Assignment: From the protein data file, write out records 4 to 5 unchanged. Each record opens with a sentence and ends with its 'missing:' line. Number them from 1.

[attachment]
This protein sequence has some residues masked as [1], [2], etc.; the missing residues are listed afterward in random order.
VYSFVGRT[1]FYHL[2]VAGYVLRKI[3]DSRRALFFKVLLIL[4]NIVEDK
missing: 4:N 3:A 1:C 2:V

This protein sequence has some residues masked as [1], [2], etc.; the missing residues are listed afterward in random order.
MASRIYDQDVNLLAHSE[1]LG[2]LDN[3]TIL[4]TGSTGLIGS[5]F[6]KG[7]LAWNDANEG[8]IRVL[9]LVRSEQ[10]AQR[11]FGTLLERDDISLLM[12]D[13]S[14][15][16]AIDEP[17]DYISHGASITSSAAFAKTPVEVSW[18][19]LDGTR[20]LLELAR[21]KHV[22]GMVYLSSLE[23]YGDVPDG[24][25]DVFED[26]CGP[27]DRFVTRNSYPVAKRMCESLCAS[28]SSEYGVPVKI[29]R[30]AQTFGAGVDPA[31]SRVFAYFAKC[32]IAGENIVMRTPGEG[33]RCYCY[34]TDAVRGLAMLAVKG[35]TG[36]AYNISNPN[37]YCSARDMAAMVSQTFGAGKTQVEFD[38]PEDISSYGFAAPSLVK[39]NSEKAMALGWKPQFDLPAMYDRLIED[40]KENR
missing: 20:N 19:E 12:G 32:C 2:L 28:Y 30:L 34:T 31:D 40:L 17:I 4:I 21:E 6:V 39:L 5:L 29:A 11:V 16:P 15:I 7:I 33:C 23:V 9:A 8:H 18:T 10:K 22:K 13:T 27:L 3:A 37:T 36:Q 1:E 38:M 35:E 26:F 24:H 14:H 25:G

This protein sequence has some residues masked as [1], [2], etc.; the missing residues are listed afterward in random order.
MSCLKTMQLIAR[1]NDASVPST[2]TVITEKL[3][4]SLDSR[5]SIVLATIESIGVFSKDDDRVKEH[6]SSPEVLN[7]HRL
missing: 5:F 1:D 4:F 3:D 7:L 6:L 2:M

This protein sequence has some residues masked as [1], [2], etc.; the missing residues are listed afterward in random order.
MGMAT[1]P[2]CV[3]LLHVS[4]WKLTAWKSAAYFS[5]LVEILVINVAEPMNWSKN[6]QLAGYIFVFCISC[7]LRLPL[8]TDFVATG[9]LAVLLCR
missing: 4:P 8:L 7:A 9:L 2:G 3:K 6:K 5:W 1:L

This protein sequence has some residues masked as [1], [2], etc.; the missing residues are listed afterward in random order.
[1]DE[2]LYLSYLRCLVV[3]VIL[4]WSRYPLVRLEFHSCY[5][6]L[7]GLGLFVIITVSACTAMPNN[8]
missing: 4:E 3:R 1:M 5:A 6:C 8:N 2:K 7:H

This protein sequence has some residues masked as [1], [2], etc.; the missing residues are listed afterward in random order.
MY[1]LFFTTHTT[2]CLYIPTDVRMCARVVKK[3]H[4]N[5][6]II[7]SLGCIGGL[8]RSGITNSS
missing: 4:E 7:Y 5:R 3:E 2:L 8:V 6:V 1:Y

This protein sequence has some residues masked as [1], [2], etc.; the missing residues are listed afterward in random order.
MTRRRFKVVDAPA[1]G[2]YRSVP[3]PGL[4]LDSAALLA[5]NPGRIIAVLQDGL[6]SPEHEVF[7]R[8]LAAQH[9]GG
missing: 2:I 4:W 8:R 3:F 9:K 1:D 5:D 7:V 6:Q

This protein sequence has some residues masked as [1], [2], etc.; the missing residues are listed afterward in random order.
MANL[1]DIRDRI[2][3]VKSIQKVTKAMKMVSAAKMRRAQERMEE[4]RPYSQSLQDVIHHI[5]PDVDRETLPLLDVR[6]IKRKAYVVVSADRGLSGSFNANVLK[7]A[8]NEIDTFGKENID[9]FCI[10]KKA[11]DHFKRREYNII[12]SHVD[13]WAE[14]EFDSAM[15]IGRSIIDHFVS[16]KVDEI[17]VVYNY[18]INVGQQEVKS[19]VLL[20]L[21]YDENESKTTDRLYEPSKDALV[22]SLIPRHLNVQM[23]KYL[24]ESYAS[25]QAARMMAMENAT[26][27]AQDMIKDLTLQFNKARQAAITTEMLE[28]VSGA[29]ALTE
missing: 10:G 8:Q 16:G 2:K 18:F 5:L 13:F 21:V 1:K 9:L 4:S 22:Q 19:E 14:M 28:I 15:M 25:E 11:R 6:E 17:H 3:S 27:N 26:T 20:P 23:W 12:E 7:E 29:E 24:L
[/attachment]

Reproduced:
This protein sequence has some residues masked as [1], [2], etc.; the missing residues are listed afterward in random order.
MGMAT[1]P[2]CV[3]LLHVS[4]WKLTAWKSAAYFS[5]LVEILVINVAEPMNWSKN[6]QLAGYIFVFCISC[7]LRLPL[8]TDFVATG[9]LAVLLCR
missing: 4:P 8:L 7:A 9:L 2:G 3:K 6:K 5:W 1:L

This protein sequence has some residues masked as [1], [2], etc.; the missing residues are listed afterward in random order.
[1]DE[2]LYLSYLRCLVV[3]VIL[4]WSRYPLVRLEFHSCY[5][6]L[7]GLGLFVIITVSACTAMPNN[8]
missing: 4:E 3:R 1:M 5:A 6:C 8:N 2:K 7:H